Experimental Plan: We will use in-house bioinformatic approaches to analyse our existing and newly acquired data to predict the specific molecules (known as microRNAs) which may regulate changes in gene expression associated with high versus low levels of SPMs and their relationships with chronic pain.
First we will collect blood from people with OA pain (and control non-OA group) to undertake a detailed analysis of microRNAs that are predicted to regulate the levels of genes associated with OA pain and levels of a specific stable molecule which is a precursor for many SPMs, known as 17-HDHA. Using existing computational tools we will identify the microRNAs associated with having high versus low levels of 17-HDHA and how this relates to the OA pain experienced. We will validate these findings in patients with a different type of chronic pain (diabetic neuropathic pain with and without pain) to identify commonality and differences between these two types of chronic pain, thus identifying targets that are specific to the diseases, and those shared between them. To focus on potential roles of these pathways in driving pain, computational analysis of existing microRNA datasets from joint tissue and synovial fluid already collected from people with OA (by our collaborator) will identify which microRNAs that we have identified are also present at the site of disease and the source of the pain.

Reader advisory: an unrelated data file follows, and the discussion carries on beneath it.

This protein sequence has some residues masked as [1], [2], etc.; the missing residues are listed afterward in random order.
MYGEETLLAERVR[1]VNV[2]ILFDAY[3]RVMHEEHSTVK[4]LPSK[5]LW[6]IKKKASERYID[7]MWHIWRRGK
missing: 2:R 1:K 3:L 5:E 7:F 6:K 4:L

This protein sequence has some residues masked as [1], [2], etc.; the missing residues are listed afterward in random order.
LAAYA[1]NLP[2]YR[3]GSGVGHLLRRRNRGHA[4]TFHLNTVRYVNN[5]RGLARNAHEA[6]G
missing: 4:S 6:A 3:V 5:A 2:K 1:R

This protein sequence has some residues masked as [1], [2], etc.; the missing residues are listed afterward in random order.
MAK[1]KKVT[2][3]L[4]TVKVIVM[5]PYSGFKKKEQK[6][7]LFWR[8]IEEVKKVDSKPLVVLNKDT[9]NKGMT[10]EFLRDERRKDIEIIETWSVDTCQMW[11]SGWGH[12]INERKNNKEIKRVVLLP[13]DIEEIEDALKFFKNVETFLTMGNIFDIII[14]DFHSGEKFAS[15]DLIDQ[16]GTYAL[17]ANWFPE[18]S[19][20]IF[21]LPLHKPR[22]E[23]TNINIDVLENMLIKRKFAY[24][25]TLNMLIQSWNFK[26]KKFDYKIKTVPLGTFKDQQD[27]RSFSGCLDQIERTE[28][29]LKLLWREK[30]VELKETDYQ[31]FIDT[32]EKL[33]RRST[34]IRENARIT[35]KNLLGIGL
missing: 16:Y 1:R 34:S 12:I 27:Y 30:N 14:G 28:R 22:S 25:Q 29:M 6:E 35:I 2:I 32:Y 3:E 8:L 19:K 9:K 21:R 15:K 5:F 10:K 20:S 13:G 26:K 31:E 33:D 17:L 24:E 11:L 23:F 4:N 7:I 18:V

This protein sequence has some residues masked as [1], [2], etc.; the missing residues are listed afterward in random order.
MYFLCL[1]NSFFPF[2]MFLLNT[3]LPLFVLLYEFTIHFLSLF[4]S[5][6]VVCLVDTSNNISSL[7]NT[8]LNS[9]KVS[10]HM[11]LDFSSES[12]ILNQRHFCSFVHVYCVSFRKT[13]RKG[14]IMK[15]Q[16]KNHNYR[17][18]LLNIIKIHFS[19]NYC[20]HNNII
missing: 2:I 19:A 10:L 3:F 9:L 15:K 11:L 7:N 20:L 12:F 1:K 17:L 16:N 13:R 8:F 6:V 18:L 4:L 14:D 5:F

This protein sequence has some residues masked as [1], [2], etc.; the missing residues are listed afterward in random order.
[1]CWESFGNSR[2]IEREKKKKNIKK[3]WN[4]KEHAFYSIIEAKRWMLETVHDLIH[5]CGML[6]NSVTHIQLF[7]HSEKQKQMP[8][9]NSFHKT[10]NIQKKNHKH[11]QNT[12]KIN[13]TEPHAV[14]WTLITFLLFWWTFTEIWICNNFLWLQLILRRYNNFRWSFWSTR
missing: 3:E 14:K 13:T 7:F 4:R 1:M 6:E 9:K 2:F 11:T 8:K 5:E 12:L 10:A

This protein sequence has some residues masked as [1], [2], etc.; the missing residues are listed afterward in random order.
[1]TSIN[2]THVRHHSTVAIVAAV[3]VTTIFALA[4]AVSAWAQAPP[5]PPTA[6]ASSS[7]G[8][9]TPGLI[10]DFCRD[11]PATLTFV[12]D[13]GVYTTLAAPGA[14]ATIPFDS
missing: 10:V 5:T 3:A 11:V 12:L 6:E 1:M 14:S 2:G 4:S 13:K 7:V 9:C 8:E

Using experimental models and tools we will identify which of the clinically identified microRNAs are altered by 17-HDHA treatment in mice, supporting which pathways are likely candidates for novel therapeutics. Molecular tools specifically developed to manipulate the function of those microRNAs will be used to identify the miRNAs that mediate the effects of the 17-HDHA on excitatory sensory nerve activity that drives pain responses. This approach will prioritise the clinically identified microRNAs to those with the most potential for therapeutic development for people with chronic OA pain. The importance of this outcome was supported by our PPIE representatives, as people living with pain want the development of new treatments which reduce their existing pain and allows them to have a fuller and happier life experience.